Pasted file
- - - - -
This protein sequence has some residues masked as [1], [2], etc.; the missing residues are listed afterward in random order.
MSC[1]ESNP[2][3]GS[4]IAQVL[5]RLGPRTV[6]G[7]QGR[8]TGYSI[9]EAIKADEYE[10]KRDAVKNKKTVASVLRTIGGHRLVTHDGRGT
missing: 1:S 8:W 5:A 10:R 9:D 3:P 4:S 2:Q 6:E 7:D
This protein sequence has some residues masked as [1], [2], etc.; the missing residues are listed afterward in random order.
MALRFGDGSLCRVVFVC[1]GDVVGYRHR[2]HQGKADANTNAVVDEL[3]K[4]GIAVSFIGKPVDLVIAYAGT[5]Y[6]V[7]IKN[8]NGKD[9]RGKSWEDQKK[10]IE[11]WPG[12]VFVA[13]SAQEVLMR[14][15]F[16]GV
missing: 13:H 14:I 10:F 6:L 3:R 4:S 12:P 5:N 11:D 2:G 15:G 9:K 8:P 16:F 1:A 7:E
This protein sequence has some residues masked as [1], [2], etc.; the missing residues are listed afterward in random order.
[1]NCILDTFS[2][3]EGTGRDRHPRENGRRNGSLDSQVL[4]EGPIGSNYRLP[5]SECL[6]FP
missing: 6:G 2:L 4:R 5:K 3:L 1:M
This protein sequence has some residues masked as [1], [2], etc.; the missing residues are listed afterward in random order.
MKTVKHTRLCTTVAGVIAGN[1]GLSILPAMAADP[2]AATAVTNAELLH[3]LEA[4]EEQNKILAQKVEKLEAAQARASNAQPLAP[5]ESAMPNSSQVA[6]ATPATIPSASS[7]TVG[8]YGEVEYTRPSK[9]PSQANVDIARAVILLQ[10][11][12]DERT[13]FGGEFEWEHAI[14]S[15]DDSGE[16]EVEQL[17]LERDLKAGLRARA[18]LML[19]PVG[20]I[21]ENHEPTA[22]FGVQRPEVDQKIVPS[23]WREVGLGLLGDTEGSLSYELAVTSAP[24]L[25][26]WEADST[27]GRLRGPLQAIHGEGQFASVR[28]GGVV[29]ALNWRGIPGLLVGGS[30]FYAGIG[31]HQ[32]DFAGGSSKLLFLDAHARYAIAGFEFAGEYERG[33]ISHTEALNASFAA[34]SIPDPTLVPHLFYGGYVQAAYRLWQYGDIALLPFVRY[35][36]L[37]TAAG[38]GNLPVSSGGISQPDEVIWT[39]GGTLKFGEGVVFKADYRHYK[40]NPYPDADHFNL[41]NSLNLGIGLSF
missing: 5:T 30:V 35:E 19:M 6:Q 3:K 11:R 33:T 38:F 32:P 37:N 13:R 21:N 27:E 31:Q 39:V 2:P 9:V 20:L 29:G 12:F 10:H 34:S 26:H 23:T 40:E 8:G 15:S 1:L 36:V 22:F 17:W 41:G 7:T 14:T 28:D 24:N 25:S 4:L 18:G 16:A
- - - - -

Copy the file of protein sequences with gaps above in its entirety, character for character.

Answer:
This protein sequence has some residues masked as [1], [2], etc.; the missing residues are listed afterward in random order.
MSC[1]ESNP[2][3]GS[4]IAQVL[5]RLGPRTV[6]G[7]QGR[8]TGYSI[9]EAIKADEYE[10]KRDAVKNKKTVASVLRTIGGHRLVTHDGRGT
missing: 1:S 8:W 5:A 10:R 9:D 3:P 4:S 2:Q 6:E 7:D
This protein sequence has some residues masked as [1], [2], etc.; the missing residues are listed afterward in random order.
MALRFGDGSLCRVVFVC[1]GDVVGYRHR[2]HQGKADANTNAVVDEL[3]K[4]GIAVSFIGKPVDLVIAYAGT[5]Y[6]V[7]IKN[8]NGKD[9]RGKSWEDQKK[10]IE[11]WPG[12]VFVA[13]SAQEVLMR[14][15]F[16]GV
missing: 13:H 14:I 10:F 6:L 3:R 4:S 12:P 5:N 11:D 2:G 15:G 9:K 8:P 16:F 1:A 7:E
This protein sequence has some residues masked as [1], [2], etc.; the missing residues are listed afterward in random order.
[1]NCILDTFS[2][3]EGTGRDRHPRENGRRNGSLDSQVL[4]EGPIGSNYRLP[5]SECL[6]FP
missing: 6:G 2:L 4:R 5:K 3:L 1:M
This protein sequence has some residues masked as [1], [2], etc.; the missing residues are listed afterward in random order.
MKTVKHTRLCTTVAGVIAGN[1]GLSILPAMAADP[2]AATAVTNAELLH[3]LEA[4]EEQNKILAQKVEKLEAAQARASNAQPLAP[5]ESAMPNSSQVA[6]ATPATIPSASS[7]TVG[8]YGEVEYTRPSK[9]PSQANVDIARAVILLQ[10][11][12]DERT[13]FGGEFEWEHAI[14]S[15]DDSGE[16]EVEQL[17]LERDLKAGLRARA[18]LML[19]PVG[20]I[21]ENHEPTA[22]FGVQRPEVDQKIVPS[23]WREVGLGLLGDTEGSLSYELAVTSAP[24]L[25][26]WEADST[27]GRLRGPLQAIHGEGQFASVR[28]GGVV[29]ALNWRGIPGLLVGGS[30]FYAGIG[31]HQ[32]DFAGGSSKLLFLDAHARYAIAGFEFAGEYERG[33]ISHTEALNASFAA[34]SIPDPTLVPHLFYGGYVQAAYRLWQYGDIALLPFVRY[35][36]L[37]TAAG[38]GNLPVSSGGISQPDEVIWT[39]GGTLKFGEGVVFKADYRHYK[40]NPYPDADHFNL[41]NSLNLGIGLSF
missing: 5:T 30:V 35:E 19:M 6:Q 3:K 11:R 33:T 38:F 32:P 37:N 13:R 21:N 27:E 31:Q 39:V 2:P 9:V 20:L 29:G 12:F 10:H 34:S 26:H 23:T 40:E 8:G 15:S 1:L 36:V 22:F 17:W 41:G 7:T 14:T 28:D 24:N 25:S 4:L 18:G 16:A